Russia's culture ministry on Tuesday withdrew permission for the release of British film "The Death of Stalin" later this week after officials and top arts figures labelled it offensive and "extremist".
Armando Iannucci's comedy, which had a world premiere in September, takes a satirical look at the power scramble after Stalin's 1953 death and includes actors playing historical figures such as World War II commander Marshal Georgy Zhukov.
"The distribution certificate for the film 'The Death of Stalin' has been withdrawn," a spokeswoman for the culture ministry told AFP.
The ministry's press service said the film contained "information whose distribution is legally banned in Russia", according to the RIA news agency.
The Anglo-French film was set for a limited release in cinemas from Thursday after local distributors Volga Film gained an 18+ certificate from the culture ministry.
This prompted a wave of protests from conservative figures although it got good reviews in Russian broadsheets.
On Monday, culture ministry officials and film directors attended a private viewing.
Yelena Drapeko, deputy head of the lower house of parliament's culture committee, told RBK news site she had "never seen anything so disgusting in my life".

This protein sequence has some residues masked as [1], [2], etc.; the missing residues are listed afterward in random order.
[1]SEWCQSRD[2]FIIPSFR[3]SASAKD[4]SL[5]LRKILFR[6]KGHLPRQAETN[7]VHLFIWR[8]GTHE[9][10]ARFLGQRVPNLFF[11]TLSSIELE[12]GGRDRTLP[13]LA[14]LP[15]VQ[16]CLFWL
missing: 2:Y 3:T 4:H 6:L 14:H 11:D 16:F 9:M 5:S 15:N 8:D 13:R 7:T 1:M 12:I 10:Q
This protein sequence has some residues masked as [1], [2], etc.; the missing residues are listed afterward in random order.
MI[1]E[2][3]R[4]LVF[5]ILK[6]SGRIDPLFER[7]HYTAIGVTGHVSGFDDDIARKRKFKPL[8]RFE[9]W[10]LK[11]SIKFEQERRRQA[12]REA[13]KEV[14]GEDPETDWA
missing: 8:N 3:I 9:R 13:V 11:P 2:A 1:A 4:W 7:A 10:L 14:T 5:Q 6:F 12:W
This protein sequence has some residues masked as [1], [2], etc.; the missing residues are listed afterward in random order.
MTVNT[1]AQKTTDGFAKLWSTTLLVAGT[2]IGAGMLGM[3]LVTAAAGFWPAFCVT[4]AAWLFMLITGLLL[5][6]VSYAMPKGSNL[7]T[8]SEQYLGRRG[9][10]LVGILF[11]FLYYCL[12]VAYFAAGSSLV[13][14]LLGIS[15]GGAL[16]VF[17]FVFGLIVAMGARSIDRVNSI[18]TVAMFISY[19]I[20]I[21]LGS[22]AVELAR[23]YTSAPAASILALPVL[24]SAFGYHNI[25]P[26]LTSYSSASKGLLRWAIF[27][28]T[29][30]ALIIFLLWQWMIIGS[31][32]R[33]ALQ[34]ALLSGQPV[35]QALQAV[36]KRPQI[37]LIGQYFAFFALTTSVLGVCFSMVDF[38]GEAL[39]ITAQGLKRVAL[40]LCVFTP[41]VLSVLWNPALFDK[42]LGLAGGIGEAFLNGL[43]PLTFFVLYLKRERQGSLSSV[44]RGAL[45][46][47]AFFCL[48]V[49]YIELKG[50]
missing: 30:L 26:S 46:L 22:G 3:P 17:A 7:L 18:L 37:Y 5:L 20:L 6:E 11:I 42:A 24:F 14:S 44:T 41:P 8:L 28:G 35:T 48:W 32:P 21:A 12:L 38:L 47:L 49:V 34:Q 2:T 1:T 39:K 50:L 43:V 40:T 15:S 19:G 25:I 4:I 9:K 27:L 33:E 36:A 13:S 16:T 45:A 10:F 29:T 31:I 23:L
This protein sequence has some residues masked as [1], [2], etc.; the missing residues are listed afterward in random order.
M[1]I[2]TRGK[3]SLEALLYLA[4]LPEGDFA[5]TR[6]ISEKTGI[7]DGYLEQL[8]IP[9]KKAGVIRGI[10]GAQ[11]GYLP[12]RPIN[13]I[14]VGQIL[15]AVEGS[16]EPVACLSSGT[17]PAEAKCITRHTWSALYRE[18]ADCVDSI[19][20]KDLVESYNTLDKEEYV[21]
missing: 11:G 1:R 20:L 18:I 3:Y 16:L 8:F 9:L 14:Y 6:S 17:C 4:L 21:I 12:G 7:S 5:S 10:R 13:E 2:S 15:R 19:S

"(The audience), me included, saw elements of extremism in the film," she said.
Afterwards 21 people signed a letter urging Culture Minister Vladimir Medinsky to delay the release and check if it broke any laws.
The signatories included Oscar-winning director Nikita Mikhalkov and Marshal Zhukov's daughter Era, TASS news agency reported.
The letter slammed the film as "lampooning the history of our country" and "blackening the memory of our citizens who conquered fascism".
The film contained elements "that can be assessed as extremist and aimed at humiliating Russian people," the letter reportedly said.
The Soviet Union's anthem was used in an "offensive way," it added.
It also called for the release to be delayed because next month sees the 75th anniversary of Soviet victory against the Nazis in the Battle of Stalingrad in 1943.
Kremlin spokesman Dmitry Peskov told journalists earlier Tuesday that he was not aware of the controversy and that the matter was the prerogative of the culture ministry.